The Most Important Role, by David Bax
Film is, without a doubt, the most collaborative art form. More people and more separate skill sets and individual visions are required to make a film than to make anything else. Sometimes it’s a wonder to me that so many of them turn out well. The plus side of this is that, excepting gross incompetence, no one person can really ruin a film on their own. Nor can anyone carry an entire film on his or her back. There is, however, one person who comes close to wielding this type of power: the star.
For one thing, the main actor in a scene is the only person involved whose work we’re looking at directly. Costumes and Sets exist in the periphery. Direction is too abstract. Cinematography is something we look through and not at. Actors have the most power in a film because we, the audience, observe them with the most scrutiny. As a result, we are occasionally presented with films that are, on most levels, pretty good but manage to be carried those last few yards to greatness on the backs of their stars.
This year, we’ve had two such films; The Wrestler and I’ve Loved You So Long. Plenty has already been written about The Wrestler and Mickey Rourke’s masterpiece of a performance. Outside of film snob circles, though, Philippe Claudel’s I’ve Loved You So Long, starring the excellent – but often under-utilized in her English-speaking roles – Kristin Scott Thomas, has had tragically little exposure.
Thomas’s role here is not an English-speaking one. The film is in French. (Though born in England, Thomas has switched back and forth between these two languages in films for 25 years). As Juliette, a woman who has just been released from prison after 15 years and is staying with her younger sister, whom she barely saw while serving her sentence, Thomas gives the kind of performance that is riveting and quietly forceful. When she is on screen, you couldn’t look away if you wanted to. In every scene, she manages to convey everything you need to know about Juliette and keep you wanting to know more.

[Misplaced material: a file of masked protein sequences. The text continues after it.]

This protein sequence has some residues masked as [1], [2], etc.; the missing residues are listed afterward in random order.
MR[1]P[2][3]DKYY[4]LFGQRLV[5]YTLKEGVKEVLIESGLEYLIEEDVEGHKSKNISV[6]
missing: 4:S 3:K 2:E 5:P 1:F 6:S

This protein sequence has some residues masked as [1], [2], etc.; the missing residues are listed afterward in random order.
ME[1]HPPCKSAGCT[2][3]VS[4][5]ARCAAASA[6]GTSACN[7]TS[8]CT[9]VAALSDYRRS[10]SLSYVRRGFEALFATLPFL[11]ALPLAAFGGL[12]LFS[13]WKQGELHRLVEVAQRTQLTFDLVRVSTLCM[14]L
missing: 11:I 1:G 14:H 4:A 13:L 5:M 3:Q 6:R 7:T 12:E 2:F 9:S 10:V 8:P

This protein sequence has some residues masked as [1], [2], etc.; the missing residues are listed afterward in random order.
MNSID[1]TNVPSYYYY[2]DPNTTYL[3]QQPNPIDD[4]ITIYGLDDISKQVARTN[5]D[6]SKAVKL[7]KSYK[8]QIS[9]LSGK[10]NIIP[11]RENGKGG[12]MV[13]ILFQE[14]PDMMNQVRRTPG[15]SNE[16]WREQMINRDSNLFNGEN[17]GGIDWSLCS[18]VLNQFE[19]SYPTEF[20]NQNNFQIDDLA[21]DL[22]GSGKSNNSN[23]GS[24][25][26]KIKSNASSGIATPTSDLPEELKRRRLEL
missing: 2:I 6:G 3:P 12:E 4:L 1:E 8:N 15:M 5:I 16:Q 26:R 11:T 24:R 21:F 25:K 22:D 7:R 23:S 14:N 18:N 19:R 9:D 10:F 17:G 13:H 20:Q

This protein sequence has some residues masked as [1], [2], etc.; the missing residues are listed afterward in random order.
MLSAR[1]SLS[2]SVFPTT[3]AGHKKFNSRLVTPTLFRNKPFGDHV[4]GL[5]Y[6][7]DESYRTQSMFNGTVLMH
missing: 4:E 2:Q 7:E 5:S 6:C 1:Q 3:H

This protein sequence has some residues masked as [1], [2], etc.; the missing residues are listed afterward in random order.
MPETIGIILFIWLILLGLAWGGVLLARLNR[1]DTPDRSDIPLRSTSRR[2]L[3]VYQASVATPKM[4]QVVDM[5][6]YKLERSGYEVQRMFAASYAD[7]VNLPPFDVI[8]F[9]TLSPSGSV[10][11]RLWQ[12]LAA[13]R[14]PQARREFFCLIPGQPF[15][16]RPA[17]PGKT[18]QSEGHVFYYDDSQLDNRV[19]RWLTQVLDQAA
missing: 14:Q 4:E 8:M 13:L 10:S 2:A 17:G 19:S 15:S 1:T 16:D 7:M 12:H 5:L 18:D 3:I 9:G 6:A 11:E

The opening of the film is the proverbial proof in the pudding. We understand that Juliette is a self-contained type of person, introspective but assured. Her distrust of others is deep and learned and she wears it as a badge of pride. She possesses very little in the way of femininity. Nor is she masculine in any way. She is simply human but without any outward expression of humanity. We understand all this after about 30 seconds of Juliette sitting in a chair and smoking.
Now whether this cold, armored shell is who she truly is or what prison has made her will be the subject of the next two hours. I won’t give anything away here. Just know that the journey is a complete one and, even though the plots occasionally veers into melodrama to move itself forward, Thomas’s performance is the straightest, strongest backbone a film could ask for.
I don’t mean to imply that she is the only good thing about this film. As I said before, no one person can carry a film on her back. I’ve Loved You So Long benefits from a good script, direction, score, costumes and supporting performances (particularly Elsa Zylberstein, whom I hope to see more of, as the sister). But every time these parts falter a bit, Kristin Scott Thomas is there to scoop the film up and set it aright. I guess there’s a reason stars get paid more than anybody else.